Is your home standby generator ready? If not, it’s time to prepare. Read to learn why preparing your generator is a must before winter and find seven tips.

Why Preparing Your Generator Is a Must Before Winter

A frigid winter holds the possibility of blizzards, ice storms and high wind gusts. These are dangerous, weather-related situations on their own, but if caught without power, it can be even more so.

Hypothermia and frostbite are both potential dangers during the cold winter months. Hypothermia can be a life-threatening emergency at even mildly cool temperatures. Frostbite is most common after prolonged exposure to the cold and can cause you or a family member to lose one of their digits or limbs.

During the winter, warming up inside is crucial to your general health. But to ensure your generator power will be there when you need it, you must prepare your standby or portable generator ahead of the coldest weather. When the power goes off, having a reliable standby generator means knowing your family will stay warm.

1. Change the Oil

Before cold weather strikes, change the oil in your generator. In the instruction manual, you can find out how often your backup generator needs an oil change.

Still, waiting for a regular oil change? You’ll still want to consider changing your summer oil for a low-viscosity option that is more suitable for colder temperatures.

2. Change All Generator Filters

Standby generators typically have three filter types: oil, air and fuel filters. At the end of fall, you should clean or change the filters as appropriate before the temperatures drop too much.

If you’ve changed your generator filters in the last year and haven’t used them very often, you should clean them fine. However, if your generator sees heavy use or it’s been longer than a year, you’ll probably want to replace the generator filters to be safe.

3. Charge the Battery

Not all generators use batteries. But if yours is one of the models that do, you’ll want to take some time to charge it before winter arrives. If not, you could find a dead battery when the next power outage strikes, and that means being in the cold for hours or even days.

If the battery on your generator has been changed for a long time or is starting to look corroded, you may want to get a new one. A faulty battery could cause significant system failure, meaning your generator won’t work anymore.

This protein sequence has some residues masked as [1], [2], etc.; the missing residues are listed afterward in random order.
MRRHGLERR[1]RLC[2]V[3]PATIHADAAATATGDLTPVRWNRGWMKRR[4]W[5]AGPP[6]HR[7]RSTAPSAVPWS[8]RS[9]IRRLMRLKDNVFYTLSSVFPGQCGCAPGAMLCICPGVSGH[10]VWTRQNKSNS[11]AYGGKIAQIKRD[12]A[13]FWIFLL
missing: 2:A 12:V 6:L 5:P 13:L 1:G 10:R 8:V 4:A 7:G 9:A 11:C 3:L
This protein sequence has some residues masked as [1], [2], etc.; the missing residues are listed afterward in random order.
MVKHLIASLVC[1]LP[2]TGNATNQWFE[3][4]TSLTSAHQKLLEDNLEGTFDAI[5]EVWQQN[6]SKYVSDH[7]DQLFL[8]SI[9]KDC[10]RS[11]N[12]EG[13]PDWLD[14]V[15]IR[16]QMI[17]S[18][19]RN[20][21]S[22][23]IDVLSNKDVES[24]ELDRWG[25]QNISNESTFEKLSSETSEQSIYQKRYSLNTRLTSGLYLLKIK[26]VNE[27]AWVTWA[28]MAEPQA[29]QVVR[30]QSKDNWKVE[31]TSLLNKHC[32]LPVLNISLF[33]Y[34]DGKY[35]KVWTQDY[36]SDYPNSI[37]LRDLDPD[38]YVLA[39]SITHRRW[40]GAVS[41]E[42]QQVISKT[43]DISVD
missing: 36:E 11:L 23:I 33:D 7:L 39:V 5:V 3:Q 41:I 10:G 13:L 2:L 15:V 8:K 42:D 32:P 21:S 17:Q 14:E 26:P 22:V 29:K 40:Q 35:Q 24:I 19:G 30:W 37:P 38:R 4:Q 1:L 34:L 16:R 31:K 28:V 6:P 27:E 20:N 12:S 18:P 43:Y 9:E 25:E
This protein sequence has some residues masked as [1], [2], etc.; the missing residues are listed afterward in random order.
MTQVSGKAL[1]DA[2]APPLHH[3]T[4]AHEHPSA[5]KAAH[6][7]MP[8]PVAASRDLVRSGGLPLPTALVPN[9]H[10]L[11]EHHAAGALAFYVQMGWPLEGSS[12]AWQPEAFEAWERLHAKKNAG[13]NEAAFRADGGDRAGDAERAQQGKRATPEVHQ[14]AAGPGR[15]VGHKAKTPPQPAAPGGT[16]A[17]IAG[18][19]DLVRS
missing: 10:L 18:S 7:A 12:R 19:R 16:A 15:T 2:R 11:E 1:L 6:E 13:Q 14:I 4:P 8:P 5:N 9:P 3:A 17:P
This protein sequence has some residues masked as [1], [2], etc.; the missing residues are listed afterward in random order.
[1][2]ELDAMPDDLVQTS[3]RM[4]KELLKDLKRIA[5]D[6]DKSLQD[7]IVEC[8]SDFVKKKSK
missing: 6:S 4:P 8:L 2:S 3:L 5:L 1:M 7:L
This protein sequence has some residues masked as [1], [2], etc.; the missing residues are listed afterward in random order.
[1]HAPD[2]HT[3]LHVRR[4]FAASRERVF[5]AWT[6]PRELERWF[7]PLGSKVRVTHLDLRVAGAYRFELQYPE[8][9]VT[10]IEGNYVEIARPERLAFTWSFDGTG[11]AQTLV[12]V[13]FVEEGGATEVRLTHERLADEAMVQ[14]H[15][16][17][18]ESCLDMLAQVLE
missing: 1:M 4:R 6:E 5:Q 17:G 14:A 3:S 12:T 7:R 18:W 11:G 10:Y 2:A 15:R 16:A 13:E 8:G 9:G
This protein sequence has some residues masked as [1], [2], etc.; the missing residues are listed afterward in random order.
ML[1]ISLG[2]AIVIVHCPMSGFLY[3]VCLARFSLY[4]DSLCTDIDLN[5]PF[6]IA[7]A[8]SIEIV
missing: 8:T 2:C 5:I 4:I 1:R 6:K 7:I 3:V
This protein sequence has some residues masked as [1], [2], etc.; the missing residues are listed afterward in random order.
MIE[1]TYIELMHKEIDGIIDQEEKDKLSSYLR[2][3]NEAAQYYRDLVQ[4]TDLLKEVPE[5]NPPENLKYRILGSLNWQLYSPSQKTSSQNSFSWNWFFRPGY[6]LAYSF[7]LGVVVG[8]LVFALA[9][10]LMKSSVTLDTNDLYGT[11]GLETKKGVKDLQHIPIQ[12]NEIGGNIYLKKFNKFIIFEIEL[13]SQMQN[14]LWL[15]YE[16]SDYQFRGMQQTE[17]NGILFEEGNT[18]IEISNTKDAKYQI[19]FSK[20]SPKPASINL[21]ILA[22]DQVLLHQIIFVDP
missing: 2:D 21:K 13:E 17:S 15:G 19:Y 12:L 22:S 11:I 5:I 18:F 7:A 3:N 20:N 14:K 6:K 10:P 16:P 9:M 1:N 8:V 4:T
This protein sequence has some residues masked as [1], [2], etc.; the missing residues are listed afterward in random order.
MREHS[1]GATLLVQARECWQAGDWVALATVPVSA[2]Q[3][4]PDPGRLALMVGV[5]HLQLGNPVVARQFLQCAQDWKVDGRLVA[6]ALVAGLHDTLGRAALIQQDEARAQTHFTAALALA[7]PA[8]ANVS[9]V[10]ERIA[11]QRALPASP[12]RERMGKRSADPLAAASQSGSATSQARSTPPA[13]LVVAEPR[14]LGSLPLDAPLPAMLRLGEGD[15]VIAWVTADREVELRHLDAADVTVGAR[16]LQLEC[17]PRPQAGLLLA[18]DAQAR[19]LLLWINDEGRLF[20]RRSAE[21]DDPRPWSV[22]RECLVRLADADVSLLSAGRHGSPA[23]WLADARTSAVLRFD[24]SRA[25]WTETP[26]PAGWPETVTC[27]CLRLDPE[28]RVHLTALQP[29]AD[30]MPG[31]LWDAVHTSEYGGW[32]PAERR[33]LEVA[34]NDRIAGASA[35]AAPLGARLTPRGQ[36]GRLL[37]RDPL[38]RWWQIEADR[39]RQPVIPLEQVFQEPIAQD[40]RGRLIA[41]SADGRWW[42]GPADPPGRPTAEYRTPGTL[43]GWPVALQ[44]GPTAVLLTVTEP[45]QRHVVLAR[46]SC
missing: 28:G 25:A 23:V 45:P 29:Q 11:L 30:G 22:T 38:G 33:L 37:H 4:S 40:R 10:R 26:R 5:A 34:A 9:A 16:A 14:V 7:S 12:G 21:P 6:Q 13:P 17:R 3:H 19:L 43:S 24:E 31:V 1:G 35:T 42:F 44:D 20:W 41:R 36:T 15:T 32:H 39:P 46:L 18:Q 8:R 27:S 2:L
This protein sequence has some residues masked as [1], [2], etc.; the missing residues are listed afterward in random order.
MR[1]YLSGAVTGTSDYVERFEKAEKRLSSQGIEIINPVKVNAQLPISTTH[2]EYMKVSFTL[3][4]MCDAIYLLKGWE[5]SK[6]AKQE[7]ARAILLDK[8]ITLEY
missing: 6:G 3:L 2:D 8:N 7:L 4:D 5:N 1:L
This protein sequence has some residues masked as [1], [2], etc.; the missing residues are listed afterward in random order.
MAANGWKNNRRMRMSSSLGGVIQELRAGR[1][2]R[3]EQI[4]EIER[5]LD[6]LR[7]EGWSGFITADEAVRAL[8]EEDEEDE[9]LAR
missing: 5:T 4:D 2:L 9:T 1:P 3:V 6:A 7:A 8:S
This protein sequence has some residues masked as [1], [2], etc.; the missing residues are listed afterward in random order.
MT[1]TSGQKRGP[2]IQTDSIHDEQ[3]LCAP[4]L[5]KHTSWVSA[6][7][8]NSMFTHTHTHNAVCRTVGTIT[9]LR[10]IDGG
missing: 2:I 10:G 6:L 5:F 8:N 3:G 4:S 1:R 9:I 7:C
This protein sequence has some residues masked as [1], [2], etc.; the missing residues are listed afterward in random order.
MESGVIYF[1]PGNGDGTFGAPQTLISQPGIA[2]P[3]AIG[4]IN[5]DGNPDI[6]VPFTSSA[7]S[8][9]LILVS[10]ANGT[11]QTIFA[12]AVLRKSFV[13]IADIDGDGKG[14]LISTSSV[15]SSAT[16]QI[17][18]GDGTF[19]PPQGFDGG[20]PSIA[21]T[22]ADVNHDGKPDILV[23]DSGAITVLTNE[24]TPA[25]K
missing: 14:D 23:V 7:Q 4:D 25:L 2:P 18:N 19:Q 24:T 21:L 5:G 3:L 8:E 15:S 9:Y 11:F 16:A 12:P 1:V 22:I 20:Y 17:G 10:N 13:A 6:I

4. Use a Fuel Stabilizer

You may already know that an empty gas tank is a corrosion risk. For this reason, you likely store your standby generator or portable generator with a full fuel tank.

However, fuel that’s sat too long can start to degrade. Degraded fuel won’t work correctly and can ruin your generator’s engine.

Using a fuel stabilizer can solve this issue. Read the label and pour an appropriate stabilizer into your fuel tank. This should help extend the usable life span of your fuel and protect your generator engine against related complications.

5. Clear Out an Area for Potential Power Outages

A home backup generator will usually have a dedicated area outside your home because it’s large and needs to be connected to your main power supply. A portable generator may be stored in your basement, garage or shed when not in use. Generators can be damaged by yard or basement flooding, so store them off the ground whenever possible.

These generators need a clear path to operate. Otherwise, you run the risk of fires, harmful contaminants in the air and other dangers. There shouldn’t be items near your generator, and even the grass should be kept low.

If there’s any dangerous debris at the end of fall (like leaves), clear it out so you can do it during a power outage in harsh winter weather.

6. Get Routine Professional Maintenance Done

Your generator runs best with regular maintenance. Preferably, you’ll schedule this once a year. You may not have to do certain things, like changing the oil and filters, if a generator service technician has already done them. If you do, be sure to ask what services were provided.

7. Test Your Home Backup Generator

Once you’ve prepared your generator, be sure to test it. Although Generac generators are reliable and long-lasting, several things could go wrong. A faulty transfer switch or wiring could be to blame if it’s a new generator. The wiring or the system could have issues if it’s an older generator. If your backup generator doesn’t work and you aren’t sure why a generator service technician can help.

Need a New Generator Before the Winter Season?

Do you need a new home standby generator before the winter storms strike? Or do you need annual maintenance to ensure optimal generator performance? One of our standby generator professionals is ready to answer any questions and help ensure you’re ready to face freezing temperatures with a reliable backup power source. Ontario’s leading Generac Generator installer is just a quick call away!